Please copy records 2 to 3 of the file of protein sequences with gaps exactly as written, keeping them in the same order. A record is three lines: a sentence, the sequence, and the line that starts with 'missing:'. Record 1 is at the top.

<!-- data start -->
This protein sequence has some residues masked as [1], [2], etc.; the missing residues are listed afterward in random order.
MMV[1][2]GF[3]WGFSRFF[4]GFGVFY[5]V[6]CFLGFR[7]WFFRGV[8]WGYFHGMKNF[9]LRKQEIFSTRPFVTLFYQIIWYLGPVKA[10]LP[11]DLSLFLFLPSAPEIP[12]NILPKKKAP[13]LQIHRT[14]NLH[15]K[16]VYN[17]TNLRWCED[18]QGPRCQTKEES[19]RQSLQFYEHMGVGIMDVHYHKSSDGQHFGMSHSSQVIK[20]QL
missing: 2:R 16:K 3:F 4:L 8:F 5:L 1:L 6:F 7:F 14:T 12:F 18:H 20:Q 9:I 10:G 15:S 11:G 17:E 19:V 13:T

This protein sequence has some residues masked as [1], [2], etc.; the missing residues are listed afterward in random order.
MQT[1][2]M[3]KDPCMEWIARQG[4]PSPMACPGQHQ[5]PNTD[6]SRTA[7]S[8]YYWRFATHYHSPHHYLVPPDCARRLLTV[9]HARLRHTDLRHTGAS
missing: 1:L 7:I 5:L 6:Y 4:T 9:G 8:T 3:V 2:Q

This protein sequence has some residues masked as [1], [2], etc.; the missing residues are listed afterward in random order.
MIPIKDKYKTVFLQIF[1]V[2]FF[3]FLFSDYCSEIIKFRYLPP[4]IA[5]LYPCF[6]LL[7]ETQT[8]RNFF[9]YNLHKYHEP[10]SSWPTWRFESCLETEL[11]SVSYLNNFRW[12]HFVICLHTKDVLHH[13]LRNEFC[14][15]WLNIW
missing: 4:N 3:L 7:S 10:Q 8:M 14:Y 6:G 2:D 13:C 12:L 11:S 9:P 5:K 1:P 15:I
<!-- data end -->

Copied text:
This protein sequence has some residues masked as [1], [2], etc.; the missing residues are listed afterward in random order.
MQT[1][2]M[3]KDPCMEWIARQG[4]PSPMACPGQHQ[5]PNTD[6]SRTA[7]S[8]YYWRFATHYHSPHHYLVPPDCARRLLTV[9]HARLRHTDLRHTGAS
missing: 1:L 7:I 5:L 6:Y 4:T 9:G 8:T 3:V 2:Q

This protein sequence has some residues masked as [1], [2], etc.; the missing residues are listed afterward in random order.
MIPIKDKYKTVFLQIF[1]V[2]FF[3]FLFSDYCSEIIKFRYLPP[4]IA[5]LYPCF[6]LL[7]ETQT[8]RNFF[9]YNLHKYHEP[10]SSWPTWRFESCLETEL[11]SVSYLNNFRW[12]HFVICLHTKDVLHH[13]LRNEFC[14][15]WLNIW
missing: 4:N 3:L 7:S 10:Q 8:M 14:Y 6:G 2:D 13:C 12:L 11:S 9:P 5:K 1:P 15:I